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Technology Articles > Photo, Video & Audio > Receivers > Best AV Receivers - $300 to $600

Home theaters have radically morphed living rooms from a gathering place to a high-end multimedia center. Central to these entertainment centers are Audio / Visual (A/V) Receivers. These high-end systems receive all your video and audio inputs from any conceivable device or signal, and translate it into a usable A/V stream for technology like your HDTV screen, or TV speakers and surround sound system. Because they are the very core of your system, buying a high-quality receiver is fundamentally necessary for a superb viewing and listening experience.

Check out some of the top picks for AV receivers on the market today for under $600.

Yamaha RX-V667 - $500

The Yamaha RX-V667 is priced at $500, which is mid-range of receivers. With excellent sound (the most important factor to consider) this model offers great graphical user interface (GUI) and video up-conversion (this converts analog signals to digital, e.g., from a standard VCR to HDTV). This Yamaha device boasts some excellent features at a very reasonable price. It can handle anything you throw at it, even 3D, and sound good at the same time. There are some caveats, however. It does not have a mini-jack input, and is a bit more expensive than competitors.

Pioneer VSX-1020-K - $360

The Pioneer VSX-1020-K is priced around $360, and is a more budget-friendly competitor to Yamaha’s model, but with some disadvantages. Like the Yamaha, this device has stellar 7.1 surround sound quality, a GUI, plenty of HDMI ports, and enough functionality to meet anyone's needs. It boasts direct iPod connectivity, as well. However, it only has a one year warranty (compared to the two years industry standard), no support for standby pass-through.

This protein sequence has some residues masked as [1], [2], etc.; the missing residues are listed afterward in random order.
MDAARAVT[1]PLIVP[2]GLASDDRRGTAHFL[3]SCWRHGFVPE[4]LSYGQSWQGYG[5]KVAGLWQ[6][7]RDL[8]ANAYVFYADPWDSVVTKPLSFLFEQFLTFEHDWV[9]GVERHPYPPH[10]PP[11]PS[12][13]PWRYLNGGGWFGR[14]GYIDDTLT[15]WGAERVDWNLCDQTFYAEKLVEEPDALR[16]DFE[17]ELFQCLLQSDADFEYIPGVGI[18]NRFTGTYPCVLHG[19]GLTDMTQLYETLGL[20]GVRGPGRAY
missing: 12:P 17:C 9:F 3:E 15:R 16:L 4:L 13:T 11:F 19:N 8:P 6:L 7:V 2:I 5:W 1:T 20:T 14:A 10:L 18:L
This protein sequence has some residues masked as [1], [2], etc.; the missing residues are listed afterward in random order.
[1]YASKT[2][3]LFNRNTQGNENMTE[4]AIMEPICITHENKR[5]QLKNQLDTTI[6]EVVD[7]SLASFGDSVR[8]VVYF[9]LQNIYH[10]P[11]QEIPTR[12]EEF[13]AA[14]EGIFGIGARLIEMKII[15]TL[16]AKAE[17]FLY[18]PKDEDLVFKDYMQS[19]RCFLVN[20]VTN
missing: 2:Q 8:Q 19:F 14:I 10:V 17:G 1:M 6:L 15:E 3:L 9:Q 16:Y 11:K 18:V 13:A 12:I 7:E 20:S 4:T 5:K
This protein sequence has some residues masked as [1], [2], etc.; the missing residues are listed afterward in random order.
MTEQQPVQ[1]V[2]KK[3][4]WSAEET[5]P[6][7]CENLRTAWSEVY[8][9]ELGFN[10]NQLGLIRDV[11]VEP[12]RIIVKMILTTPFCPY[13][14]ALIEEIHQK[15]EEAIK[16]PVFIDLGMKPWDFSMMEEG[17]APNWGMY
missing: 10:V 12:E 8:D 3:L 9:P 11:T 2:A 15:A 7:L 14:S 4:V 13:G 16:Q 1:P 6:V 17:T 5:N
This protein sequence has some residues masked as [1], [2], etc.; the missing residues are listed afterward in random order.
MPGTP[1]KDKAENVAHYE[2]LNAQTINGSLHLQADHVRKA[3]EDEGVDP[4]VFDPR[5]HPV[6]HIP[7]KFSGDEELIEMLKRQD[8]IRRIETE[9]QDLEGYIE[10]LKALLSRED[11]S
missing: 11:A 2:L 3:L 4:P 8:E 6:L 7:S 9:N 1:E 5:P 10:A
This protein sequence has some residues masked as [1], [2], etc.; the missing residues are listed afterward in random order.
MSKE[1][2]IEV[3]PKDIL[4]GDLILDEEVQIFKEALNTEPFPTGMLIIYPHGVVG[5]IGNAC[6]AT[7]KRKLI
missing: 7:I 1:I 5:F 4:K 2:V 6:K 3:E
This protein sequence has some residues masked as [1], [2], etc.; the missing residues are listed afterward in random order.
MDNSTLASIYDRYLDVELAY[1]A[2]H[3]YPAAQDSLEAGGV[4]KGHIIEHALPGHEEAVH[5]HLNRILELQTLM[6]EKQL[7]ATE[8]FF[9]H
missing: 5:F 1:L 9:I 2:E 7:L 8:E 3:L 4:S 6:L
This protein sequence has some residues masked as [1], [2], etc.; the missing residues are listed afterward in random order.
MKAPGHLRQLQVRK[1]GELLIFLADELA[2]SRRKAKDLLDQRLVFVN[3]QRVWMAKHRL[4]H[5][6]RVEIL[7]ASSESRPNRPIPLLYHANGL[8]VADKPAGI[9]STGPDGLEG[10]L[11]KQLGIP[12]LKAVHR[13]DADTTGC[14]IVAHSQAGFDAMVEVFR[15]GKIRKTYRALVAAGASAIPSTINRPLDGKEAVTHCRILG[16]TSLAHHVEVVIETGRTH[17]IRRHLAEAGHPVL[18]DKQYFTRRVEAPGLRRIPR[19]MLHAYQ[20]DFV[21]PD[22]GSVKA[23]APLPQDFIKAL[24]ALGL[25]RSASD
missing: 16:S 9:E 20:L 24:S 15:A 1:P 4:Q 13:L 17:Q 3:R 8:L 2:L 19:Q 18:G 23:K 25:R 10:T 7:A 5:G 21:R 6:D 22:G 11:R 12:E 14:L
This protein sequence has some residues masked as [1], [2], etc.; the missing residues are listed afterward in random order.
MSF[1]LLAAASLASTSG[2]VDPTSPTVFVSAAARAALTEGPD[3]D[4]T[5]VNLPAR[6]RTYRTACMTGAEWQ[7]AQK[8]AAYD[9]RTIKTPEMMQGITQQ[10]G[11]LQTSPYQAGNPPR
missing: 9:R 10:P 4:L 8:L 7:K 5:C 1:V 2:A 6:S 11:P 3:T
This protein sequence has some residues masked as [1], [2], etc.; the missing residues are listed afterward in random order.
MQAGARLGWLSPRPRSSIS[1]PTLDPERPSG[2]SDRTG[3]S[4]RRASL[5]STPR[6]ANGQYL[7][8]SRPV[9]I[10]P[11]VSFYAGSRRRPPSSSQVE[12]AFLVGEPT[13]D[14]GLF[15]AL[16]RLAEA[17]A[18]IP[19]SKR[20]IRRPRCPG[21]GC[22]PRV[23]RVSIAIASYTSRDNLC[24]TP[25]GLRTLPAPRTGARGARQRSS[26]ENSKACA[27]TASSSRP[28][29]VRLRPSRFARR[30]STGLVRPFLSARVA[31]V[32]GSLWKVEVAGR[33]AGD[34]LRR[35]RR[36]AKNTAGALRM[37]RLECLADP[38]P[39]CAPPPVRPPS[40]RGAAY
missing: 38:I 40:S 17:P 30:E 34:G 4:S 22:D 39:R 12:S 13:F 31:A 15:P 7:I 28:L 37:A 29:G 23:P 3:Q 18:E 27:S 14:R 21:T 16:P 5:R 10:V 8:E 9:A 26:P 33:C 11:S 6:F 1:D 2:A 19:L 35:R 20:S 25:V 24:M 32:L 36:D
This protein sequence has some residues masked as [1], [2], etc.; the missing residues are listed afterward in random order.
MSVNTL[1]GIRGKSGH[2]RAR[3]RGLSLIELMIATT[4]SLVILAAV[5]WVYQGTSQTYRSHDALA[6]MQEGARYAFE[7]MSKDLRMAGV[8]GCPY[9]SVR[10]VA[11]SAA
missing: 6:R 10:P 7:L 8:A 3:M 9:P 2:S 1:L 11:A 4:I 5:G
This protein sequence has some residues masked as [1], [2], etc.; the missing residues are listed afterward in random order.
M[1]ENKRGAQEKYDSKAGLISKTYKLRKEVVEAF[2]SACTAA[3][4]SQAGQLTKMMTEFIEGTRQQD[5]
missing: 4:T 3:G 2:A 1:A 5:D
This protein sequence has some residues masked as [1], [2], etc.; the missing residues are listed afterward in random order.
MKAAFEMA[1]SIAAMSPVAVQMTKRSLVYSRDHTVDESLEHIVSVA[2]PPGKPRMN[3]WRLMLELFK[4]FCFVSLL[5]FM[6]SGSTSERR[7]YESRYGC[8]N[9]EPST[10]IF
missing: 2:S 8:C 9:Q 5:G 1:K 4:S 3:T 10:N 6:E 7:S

The Marantz NR1601 - $600

The Marantz NR1601 is priced at $600, and is the most expensive of the three receivers. It comes with the same stellar sound quality, while adding the Yamaha’s video up-conversion and 3D capability, the Pioneer’s iPod connectivity, and a slim package. A couple of drawbacks are the price, only offering four HDMI ports (compared to six), and no GUI. This is a great receiver—if you are willing to pay the money, and can get by with only four HDMI—it has all the features of the other two and performs well.

Things to Remember

Video is not the most important factor to consider. Most of the time the video stream passes unchanged through the receiver, while almost all of the time the audio stream is manipulated in some way. So, when looking for a high-quality receiver, the most important factor is sound quality.

Key to the production of good sound are a few factors: the preamp, processor, surround sound, and bass management. The preamp/processor often can introduce noise to the system, so when testing systems, if you hear noise attribute it to that combo. The surround sound management is especially important for movie watchers, make sure the center channel doesn’t bleed over into the other channels. Bass management is important for any listening; nobody likes “boomy” or sloppy bass sound.